Similarly, Tone It Up (TIU) users share evidence of their exercise and diet achievements. “On days when we need extra motivation, we turn to our community on Instagram @ToneItUp. We scroll through the check-ins for #TIUteam to see their sweaty selfies and healthy recipe pics — there’s nothing more inspiring!” says Katrina Scott, co-creator of TIU.

RELATED: 19 Reasons to Work Out (Beyond the Perfect Body)

2. Join a community.

Not everyone has a cheerleader in their corner IRL. And that’s OK, because social media is there to provide a virtual one. Online communities on Instagram, Facebook or even within certain apps let you connect to people all over the world and share your journey in a relatively anonymous platform, one which is available 24/7. New research found that sharing ups and downs with these online communities can be key to dropping pounds. “Encouragement from others is perhaps the greatest strength that social media can offer all of us,” says Ross.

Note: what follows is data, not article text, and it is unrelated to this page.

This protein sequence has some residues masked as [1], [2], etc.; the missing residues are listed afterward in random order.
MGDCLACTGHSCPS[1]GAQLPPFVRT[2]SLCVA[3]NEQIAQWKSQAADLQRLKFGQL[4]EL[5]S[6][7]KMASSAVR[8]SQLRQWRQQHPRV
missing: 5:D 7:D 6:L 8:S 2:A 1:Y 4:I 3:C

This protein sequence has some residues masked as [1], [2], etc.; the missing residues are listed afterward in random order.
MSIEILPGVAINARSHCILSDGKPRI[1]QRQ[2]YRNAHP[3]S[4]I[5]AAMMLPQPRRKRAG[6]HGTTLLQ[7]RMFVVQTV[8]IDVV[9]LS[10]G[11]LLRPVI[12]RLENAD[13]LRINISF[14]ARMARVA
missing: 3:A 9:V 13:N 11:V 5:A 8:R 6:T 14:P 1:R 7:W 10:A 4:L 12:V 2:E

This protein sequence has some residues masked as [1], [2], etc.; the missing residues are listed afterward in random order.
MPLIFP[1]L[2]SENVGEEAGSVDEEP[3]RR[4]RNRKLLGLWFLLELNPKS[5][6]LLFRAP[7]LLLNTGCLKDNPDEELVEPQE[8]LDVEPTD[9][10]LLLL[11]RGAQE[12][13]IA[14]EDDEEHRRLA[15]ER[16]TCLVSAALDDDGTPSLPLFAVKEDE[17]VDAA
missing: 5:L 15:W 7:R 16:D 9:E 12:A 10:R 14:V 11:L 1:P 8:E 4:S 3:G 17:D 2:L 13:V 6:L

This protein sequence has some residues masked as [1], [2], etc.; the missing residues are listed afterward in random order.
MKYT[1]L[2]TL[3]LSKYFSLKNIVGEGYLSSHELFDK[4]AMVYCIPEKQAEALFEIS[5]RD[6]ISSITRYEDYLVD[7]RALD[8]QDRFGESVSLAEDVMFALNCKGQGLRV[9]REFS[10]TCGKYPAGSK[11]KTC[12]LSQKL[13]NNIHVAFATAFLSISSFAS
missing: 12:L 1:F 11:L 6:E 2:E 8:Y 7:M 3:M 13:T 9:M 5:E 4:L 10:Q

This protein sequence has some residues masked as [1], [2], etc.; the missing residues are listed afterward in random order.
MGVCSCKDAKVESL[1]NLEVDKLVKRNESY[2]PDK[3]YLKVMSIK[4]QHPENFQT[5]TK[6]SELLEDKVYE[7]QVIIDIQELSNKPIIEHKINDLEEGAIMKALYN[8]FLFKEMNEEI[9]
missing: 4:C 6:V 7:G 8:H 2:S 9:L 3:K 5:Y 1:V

These online support groups can be an incredible resource for overcoming those been-there, done-that challenges and pitfalls.We created Tone It Up because we envisioned a community where women can come together and support each other to reach their fitness goals, and social media plays a huge role in that,” says Karena Dawn, co-creator of Tone It Up. In Daily Burn’s community, you’ll also see words of congratulations and encouragement, as well as accountability threads. Whether you just nailed a full push-up or need someone to motivate you to get up and get sweating, people in the group provide the positivity.